turn the tide
to everyone’s profit
we utter something like
‘Superman’,
‘Genius’
or ‘Prophet’.
We
don’t ask much of life,
won’t budge an inch
unless required.
To please
the wife
is the utmost
to which we aspire.
But if,
monolithic in body and soul,
someone
unlike us
emerges,
we discover
a god-like aureole
or appendages
equally gorgeous.
Tags and tassels
laid out on shelves,
neither silly
nor smart –
no weightier than smoke.
Go
scrape meaning
out of such shells –
empty as eggs
without white or yolk.
How, then, apply
such yardsticks to Lenin
when anyone could see
with his very own eyes:
that ‘era’
cleared doorways
without even bending,
wore jackets
no bigger
than average size.
Should Lenin, too,
be hailed by the nation
as ‘Leader
by Divine Designation’?
Had he
been kingly
or godly indeed
I’d
never spare myself,
on protest bent;
I’d
raise a clamour
in hall and street
against the crowds, speeches,
processions and laments.
I’d
find
the words
for a thundering condemnation,
and while
I’d be trampled on,
I
and my cries,
I’d bomb
the Kremlin
with demands for resignation,
hurling
blasphemy
into the skies.
But calm
by the coffin
Dzerzhinsky appears.
Today
he could easily
dismiss the guard.
In millions of eyes
shines nothing
but tears,
not running
down cheeks,
but frozen hard.
Your divinity’s decease
won’t rouse
a mote of feeling.
No!
Today
real pain
chills every heart.
We’re burying
the earthliest
of beings
that ever came
to play
an earthly part.
Earthly, yes:
but not the earth-bound kind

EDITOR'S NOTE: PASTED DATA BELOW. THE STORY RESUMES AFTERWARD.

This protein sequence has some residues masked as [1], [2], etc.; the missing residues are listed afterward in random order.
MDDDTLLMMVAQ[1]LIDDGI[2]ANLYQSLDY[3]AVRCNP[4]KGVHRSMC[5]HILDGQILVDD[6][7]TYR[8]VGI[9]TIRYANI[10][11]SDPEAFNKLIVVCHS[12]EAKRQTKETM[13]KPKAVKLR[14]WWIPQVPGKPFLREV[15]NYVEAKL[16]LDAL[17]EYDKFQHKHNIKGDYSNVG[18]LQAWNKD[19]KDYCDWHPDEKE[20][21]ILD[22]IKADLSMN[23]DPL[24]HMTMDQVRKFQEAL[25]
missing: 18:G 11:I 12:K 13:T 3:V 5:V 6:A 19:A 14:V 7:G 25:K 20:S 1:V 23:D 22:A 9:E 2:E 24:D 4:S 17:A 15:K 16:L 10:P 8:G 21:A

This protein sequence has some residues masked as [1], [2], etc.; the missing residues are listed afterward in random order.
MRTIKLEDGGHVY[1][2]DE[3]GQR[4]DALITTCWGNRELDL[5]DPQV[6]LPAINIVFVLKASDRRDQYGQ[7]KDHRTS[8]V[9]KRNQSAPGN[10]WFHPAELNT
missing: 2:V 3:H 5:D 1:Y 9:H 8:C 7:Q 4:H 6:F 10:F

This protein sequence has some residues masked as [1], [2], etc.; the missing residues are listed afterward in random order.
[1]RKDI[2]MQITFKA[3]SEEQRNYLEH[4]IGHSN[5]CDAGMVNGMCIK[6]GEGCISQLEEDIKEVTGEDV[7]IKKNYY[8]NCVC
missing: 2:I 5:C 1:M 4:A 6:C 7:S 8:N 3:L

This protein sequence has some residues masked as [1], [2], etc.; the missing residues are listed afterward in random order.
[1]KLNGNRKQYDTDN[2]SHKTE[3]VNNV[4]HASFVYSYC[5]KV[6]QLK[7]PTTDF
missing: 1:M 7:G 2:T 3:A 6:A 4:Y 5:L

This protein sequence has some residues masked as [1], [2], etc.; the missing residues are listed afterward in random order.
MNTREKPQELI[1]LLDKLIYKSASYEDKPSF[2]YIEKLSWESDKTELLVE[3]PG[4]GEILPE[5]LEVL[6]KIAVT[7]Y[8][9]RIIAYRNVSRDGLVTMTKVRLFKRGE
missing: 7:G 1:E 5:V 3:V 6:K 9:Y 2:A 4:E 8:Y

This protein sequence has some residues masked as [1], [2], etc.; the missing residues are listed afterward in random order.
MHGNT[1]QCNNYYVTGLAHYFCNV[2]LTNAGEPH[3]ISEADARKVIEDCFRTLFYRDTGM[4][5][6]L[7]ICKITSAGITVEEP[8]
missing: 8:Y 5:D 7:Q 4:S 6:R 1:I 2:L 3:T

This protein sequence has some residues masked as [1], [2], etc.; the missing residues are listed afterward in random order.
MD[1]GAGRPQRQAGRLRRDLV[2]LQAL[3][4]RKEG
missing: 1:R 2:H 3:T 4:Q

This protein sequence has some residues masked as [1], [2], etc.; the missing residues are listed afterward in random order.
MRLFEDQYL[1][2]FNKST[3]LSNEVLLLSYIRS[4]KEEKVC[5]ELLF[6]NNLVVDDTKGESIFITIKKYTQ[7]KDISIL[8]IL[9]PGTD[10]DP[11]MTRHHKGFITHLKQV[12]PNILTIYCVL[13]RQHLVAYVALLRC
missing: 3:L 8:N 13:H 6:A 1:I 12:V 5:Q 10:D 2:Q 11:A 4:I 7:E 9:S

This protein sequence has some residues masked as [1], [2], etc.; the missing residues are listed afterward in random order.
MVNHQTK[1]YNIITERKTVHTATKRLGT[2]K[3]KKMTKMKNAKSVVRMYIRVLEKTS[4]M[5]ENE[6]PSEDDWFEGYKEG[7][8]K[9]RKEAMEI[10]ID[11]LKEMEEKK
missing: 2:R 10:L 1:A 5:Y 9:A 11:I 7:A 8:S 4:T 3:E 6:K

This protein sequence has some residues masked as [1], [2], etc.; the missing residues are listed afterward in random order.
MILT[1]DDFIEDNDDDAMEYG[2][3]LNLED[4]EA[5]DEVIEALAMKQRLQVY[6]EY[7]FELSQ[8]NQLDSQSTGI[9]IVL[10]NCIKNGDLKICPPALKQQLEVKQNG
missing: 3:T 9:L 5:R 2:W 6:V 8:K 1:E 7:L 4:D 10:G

who’ll never peer
beyond the precincts
of their sty.
He took in
all the planet
at a time,
saw things
out of reach
for the common eye.
Though like you
and I
in every detail,
his forehead rose
a taller,
steeper tower;
the thought-dug wrinkles
round the eyes
went deeper,
the lips looked firmer,
more ironical
than ours.
Not the satrap’s firmness
that’ll grind us,
tightening
the reins,
beneath a triumph-chariot’s wheel.
With friends
he’d be
the very soul
of kindness,
with enemies
he’d be
as hard
as any steel.
He, too,
had illnesses
and weaknesses to fight
and hobbies
just the same as we have, reader.
For me
it’s billiards, say,
to whet the sight;
for him it’s chess –
more useful
for a leader.
And turning
face about from chess
to living foes,
yesterday’s dumb pawns
he led
to a war of classes
until a human, working-class dictatorship
arose
to checkmate Capital
and crush its prison-castle.
We
and he
had the same ideals to cherish.
Then why is it,
no kin of his,
I’d welcome death,
crazy with delight,
I would
gladly perish
so that
he might draw
a single breath?
And not I alone.
Who says
I'm better than the rest?
Not a single soul of us,
I reckon,
in all the mines
and mills
from East
to West
would hesitate to do the same at the slightest beckon.
Instinctively,
I shrink from tram-rails
to quiet corners,
giddy
as a drunk
who sees the lees.
Who
would mind
my puny
death
among these mourners
lamenting
the enormousness of his decease?
With banners
and without,
they come,
as if all Russia
had again
turned nomad for a while.
The Hall of Columns
trembles
with their motion.
What can be the reason?
Wherefore?
Why?
Snow-tears
from the flags’ red eyelids
run.
The telegraph’s
gone hoarse
with humming mournful rumours.
Who is he?
Where from?
What has he done,
this man,
the most humane of all us humans?
* * *